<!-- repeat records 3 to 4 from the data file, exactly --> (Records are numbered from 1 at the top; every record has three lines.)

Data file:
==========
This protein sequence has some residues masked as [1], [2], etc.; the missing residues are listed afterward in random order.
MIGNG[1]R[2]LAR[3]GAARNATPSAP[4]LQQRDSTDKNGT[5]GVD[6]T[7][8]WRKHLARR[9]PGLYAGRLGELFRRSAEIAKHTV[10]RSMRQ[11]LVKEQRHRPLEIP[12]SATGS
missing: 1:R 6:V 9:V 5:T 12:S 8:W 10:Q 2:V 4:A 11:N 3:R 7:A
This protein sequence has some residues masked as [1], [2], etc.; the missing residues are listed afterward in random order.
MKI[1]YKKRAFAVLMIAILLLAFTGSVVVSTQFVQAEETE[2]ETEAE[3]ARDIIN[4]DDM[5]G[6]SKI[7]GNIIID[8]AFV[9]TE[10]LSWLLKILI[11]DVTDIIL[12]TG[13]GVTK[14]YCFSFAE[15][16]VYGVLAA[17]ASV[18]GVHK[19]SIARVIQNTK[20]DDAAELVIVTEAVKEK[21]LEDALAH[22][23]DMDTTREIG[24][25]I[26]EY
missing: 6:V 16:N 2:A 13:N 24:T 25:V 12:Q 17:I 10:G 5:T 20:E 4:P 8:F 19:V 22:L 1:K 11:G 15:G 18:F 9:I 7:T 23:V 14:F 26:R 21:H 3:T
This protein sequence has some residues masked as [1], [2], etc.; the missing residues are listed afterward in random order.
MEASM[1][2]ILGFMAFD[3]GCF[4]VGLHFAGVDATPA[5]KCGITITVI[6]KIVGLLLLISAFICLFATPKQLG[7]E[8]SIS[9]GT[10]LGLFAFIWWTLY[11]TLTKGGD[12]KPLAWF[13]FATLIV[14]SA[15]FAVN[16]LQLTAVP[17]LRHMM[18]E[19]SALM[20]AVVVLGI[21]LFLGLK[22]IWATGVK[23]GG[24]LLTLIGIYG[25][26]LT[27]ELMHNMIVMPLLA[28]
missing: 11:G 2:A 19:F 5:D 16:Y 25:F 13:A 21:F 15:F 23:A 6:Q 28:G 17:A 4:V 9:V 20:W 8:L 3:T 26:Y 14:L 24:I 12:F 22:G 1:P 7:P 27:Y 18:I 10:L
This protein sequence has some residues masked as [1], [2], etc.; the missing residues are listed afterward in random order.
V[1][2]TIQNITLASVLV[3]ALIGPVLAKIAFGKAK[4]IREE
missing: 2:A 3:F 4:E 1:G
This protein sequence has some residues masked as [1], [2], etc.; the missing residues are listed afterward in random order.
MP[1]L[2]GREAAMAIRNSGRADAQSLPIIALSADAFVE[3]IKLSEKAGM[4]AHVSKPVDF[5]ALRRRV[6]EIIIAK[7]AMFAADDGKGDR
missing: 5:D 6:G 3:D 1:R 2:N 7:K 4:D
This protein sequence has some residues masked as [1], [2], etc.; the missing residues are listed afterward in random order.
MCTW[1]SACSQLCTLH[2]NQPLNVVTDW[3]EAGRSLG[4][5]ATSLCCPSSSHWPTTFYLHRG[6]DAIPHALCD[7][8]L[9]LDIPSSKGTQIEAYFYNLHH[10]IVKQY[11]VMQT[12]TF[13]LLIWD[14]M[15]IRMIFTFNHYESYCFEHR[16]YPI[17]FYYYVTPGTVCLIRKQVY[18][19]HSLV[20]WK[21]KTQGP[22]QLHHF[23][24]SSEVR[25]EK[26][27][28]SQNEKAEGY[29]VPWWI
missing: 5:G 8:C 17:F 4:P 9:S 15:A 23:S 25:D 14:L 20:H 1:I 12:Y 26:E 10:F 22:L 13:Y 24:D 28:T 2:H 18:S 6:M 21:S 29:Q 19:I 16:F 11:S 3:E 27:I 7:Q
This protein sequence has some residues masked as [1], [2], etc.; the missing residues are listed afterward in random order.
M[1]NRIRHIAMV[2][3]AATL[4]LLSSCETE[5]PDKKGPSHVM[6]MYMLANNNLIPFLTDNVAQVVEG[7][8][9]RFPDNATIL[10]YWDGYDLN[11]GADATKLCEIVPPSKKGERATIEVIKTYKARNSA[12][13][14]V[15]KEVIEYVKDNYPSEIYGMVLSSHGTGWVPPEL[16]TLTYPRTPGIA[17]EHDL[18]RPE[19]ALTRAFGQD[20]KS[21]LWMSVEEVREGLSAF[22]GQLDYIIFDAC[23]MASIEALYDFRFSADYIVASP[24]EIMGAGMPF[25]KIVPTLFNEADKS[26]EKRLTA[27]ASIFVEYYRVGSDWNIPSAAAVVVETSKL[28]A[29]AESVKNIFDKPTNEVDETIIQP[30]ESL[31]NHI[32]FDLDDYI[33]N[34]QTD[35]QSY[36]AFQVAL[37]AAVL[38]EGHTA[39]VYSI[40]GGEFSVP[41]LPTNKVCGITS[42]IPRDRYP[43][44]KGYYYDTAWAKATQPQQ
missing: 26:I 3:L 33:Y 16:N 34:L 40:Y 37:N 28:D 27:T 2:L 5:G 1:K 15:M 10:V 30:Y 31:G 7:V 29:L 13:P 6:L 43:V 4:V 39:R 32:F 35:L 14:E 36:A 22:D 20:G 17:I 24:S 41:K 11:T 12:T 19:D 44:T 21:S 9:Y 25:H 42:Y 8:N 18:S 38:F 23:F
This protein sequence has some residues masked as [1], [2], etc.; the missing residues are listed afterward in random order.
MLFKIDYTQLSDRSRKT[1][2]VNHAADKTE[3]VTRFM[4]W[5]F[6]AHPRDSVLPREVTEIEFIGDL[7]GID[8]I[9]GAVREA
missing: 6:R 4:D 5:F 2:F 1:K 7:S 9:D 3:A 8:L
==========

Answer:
This protein sequence has some residues masked as [1], [2], etc.; the missing residues are listed afterward in random order.
MEASM[1][2]ILGFMAFD[3]GCF[4]VGLHFAGVDATPA[5]KCGITITVI[6]KIVGLLLLISAFICLFATPKQLG[7]E[8]SIS[9]GT[10]LGLFAFIWWTLY[11]TLTKGGD[12]KPLAWF[13]FATLIV[14]SA[15]FAVN[16]LQLTAVP[17]LRHMM[18]E[19]SALM[20]AVVVLGI[21]LFLGLK[22]IWATGVK[23]GG[24]LLTLIGIYG[25][26]LT[27]ELMHNMIVMPLLA[28]
missing: 11:G 2:A 19:F 5:D 16:Y 25:F 13:A 21:F 15:F 23:A 6:Q 28:G 17:A 4:V 9:V 20:W 8:L 3:T 26:Y 14:L 24:I 12:F 22:G 1:P 7:P 27:Y 18:I 10:L
This protein sequence has some residues masked as [1], [2], etc.; the missing residues are listed afterward in random order.
V[1][2]TIQNITLASVLV[3]ALIGPVLAKIAFGKAK[4]IREE
missing: 2:A 3:F 4:E 1:G